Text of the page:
To coincide with the end of the IMF visit, the Bank of Ghana has decided to postpone its interest rate meeting to October 7 (preciously scheduled for September 26). This comes after the emergency rate hike of 300bps to 22% in August.
ECOWAS increases sanctions on Guinea’s junta leader
The Economic Community of West African States (ECOWAS) leaders met at an extraordinary summit held on the sidelines of the United Nations General Assembly in New York and voted to increase sanctions on Guinea’s junta leader. This comes as the leader is yet to propose an acceptable transition plan to the bloc, after its proposal for a three-year transition was rejected by the bloc.
The financial assets of the junta members were frozen, and they are restricted from travelling to other countries in the region. This is similar to sanctions that were announced after the coup in September 2021 ousted longtime president Alpha Conde. Mali's junta leader has said that he will not be enforcing the bloc's sanctions on Guinea – note that sanctions on Mali and Burkina Faso were lifted after their two-year transition plan to civilian rule was accepted back in July.
Tellimer will be hosting a series of in-person bilateral meetings – with an online option available – with IMF teams and governments from emerging and frontier markets. See our full list of countries here.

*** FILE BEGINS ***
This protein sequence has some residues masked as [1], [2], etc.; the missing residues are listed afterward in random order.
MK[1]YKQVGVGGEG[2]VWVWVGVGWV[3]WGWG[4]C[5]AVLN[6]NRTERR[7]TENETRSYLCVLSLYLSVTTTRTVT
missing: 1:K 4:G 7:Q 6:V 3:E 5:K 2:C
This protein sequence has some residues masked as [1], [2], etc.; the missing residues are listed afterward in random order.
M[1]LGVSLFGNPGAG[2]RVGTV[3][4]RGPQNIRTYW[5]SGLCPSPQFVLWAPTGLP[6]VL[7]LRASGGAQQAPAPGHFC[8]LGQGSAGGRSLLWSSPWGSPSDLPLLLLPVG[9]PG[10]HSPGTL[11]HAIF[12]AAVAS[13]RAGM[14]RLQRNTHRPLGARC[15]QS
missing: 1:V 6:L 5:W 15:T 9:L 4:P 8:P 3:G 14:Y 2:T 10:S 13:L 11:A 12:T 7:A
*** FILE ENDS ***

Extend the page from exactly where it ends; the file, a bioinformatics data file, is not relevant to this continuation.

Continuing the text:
Our West African Research
The CBN hiked its policy rate by 150bps to 15.5% versus expectations of a 50bps hike and raised its CRR by 500bps to 32.5%. Governor Emefiele struck a relatively hawkish/orthodox tone after long subordinating the price stability mandate. Transmission mechanism is still weak and no hint of shift in distortionary FX policy, so larger policy overhaul is needed.
IMF Managing Director Kristalina Georgieva said last week that a deal with Ghana should be finalised by the end of this year. The timeline sounds optimistic to us, but may be feasible if it doesn't involve debt restructuring, which is positive for bonds. However, Georgieva's comment that Ghana's crisis is due to exogenous shocks risks damaging the Fund's credibility.
Nigeria's equities market extended losses by 0.5% over the past week, taking the year-to-date gain to 15%. Market breadth was negative with 45 losers and only 16 gainers. Sell-offs persisted in GTCO (down to NGN18 vs Zenith NGN19.9) and in BUACEMENT, DSTANBIC and GUINNESS.
As interest rates pick up, local Nigerian investors are likely to exit the equities market, which explains its losing streak. Looking ahead, we expect interest in the Nigerian market to remain tepid.